You can also reverse-engineer your sales funnel to see where the disconnect happens and which parts need the most work. If not a lot of people from Instagram visit your website in the first place, you need to craft a more engaging bio and a more enticing offer for them to click in to. If they land on your landing page, but don’t spend enough time or don’t go anywhere — rework and optimize your landing page.
Finally, if they spend time on the page and wonder around your website without converting, then you need to polish your sales message to them or simplify the sales funnel and make it shorter, with fewer steps.
If you want to ensure that it’s an effective tool in bringing highly qualified and engaged audience to your website, you need to track and analyze all of the data available to you.
Interestingly, website behavior can also hint at what your followers on Instagram want to see more of when it comes to the content you produce.
Once you’ve completed all these steps and put a simple process into place for the behavior analysis I just outlined, you’ll see the traffic you get from Instagram, the quality of this traffic (how engaged these people are) and, finally, the means for calculating the conversion rate at which this traffic converts into paying customers.
Do this calculation at least monthly to gain a clear picture of your Instagram performance. With this process in place, you’ll gain an understanding of the areas that need optimization to improve your metrics — whether that means higher traffic volumes, more engagement on your website or an increase in sales.
Instagram is only as effective in bringing in more brand awareness and conversions as you make it to be. As an entrepreneur, you are always looking for ways to improve your bottom line, decrease costs and increase profit margins. Take that same approach to Instagram presence. If your efforts are sporadic and don’t have any real strategy behind them, then do not be surprised it doesn’t work. However, if you are serious about leveraging Instagram, keeping trying to crack the code. Define your audience better, craft a stronger creative, experiment with placements and schedules. Keep testing different variations of content and ways to target your audiences.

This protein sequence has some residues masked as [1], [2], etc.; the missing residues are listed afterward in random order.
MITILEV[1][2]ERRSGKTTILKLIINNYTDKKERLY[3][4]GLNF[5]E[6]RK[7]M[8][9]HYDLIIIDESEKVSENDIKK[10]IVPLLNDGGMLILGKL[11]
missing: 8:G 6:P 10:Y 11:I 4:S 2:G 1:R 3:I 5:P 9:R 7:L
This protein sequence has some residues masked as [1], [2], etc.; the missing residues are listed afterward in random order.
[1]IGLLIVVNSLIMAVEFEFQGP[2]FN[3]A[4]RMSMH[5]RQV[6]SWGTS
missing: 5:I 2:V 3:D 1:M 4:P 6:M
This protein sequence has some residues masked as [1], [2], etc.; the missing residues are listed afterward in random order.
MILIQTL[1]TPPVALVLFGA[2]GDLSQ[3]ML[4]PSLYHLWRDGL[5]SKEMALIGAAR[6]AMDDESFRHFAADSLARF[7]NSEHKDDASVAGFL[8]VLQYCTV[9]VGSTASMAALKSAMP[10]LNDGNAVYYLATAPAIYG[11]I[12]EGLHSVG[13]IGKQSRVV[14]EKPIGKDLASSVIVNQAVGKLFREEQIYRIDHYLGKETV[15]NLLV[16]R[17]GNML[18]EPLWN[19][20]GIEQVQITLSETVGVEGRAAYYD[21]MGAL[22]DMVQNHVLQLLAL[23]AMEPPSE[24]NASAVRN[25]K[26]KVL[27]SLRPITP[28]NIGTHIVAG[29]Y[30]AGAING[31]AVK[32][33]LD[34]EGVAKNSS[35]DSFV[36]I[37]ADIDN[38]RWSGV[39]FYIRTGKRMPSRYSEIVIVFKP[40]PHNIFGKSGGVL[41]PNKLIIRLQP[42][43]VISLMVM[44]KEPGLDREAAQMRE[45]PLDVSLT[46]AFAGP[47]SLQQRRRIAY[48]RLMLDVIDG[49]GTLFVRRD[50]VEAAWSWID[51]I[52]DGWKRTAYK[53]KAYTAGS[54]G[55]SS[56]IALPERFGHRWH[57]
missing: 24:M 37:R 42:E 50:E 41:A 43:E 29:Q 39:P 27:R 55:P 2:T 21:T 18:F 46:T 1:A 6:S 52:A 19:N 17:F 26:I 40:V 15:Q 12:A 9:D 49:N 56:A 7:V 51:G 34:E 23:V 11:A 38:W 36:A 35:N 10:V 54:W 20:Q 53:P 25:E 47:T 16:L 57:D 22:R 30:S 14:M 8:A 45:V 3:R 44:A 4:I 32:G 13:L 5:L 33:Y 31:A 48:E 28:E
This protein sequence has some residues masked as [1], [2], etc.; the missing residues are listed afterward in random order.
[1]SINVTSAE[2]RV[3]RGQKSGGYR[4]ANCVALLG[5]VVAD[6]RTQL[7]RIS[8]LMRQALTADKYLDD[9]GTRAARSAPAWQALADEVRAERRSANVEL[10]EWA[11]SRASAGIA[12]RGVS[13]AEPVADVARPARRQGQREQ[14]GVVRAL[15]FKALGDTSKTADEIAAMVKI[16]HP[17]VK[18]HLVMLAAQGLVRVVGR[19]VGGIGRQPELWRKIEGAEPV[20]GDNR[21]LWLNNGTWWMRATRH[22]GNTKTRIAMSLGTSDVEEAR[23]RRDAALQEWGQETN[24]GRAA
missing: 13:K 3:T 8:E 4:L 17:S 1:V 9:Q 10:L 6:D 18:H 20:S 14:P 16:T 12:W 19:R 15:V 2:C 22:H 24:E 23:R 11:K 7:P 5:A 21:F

Even if your posts are performing decently it doesn’t mean you’ve reached the full potential this powerful marketing channel offers. If your posts perform OK, carry out mini A/B tests. Change little details one at a time to see what moves the needle. Seemingly unimportant details can make all the difference.
It might be a similar-but-slightly more approachable image of you or your product which looks more appealing. It may be as little as switching out two words in your caption that will blow your results through the roof. Seriously, it can happen if you wordsmith your messages to a point where it is so specific, your audience understands right away that this is the product for them and they want it now.
It may be the timing of your posts. It is possible that your audience is not very active during morning hours, but is very active during evening hours. Or, you are wasting your time on being online during workdays when your audience is really receptive to your offer on the weekends.
Test, test, test and then test your content until you are happy with the results. All the data is available to you to track what makes the difference in your Instagram presence. This is also a learning curve and a great insight into what your audience truly wants.
Once you know these metrics and how much money your business made directly from visitors who came from Instagram, you can easily justify using this platform as as an effective business tool.
Then, once you begin to track results, you’ll find that marketing on this platform will become almost effortless. With the rich insights you’ll gain from your Instagram analytics, you’ll begin to see Instagram marketing as a constant feedback loop, where you gain more understanding of your audience members and their content needs, which in turn will bring more traffic to your website and (hopefully) a bunch of new conversions of your visitors into actual paying customers.
How do you track your efforts? What difference did analytics make in your strategy and execution? I’d like to know your tips! Share in the comment section below or head over to Instagram @lesyaliu to continue the conversation!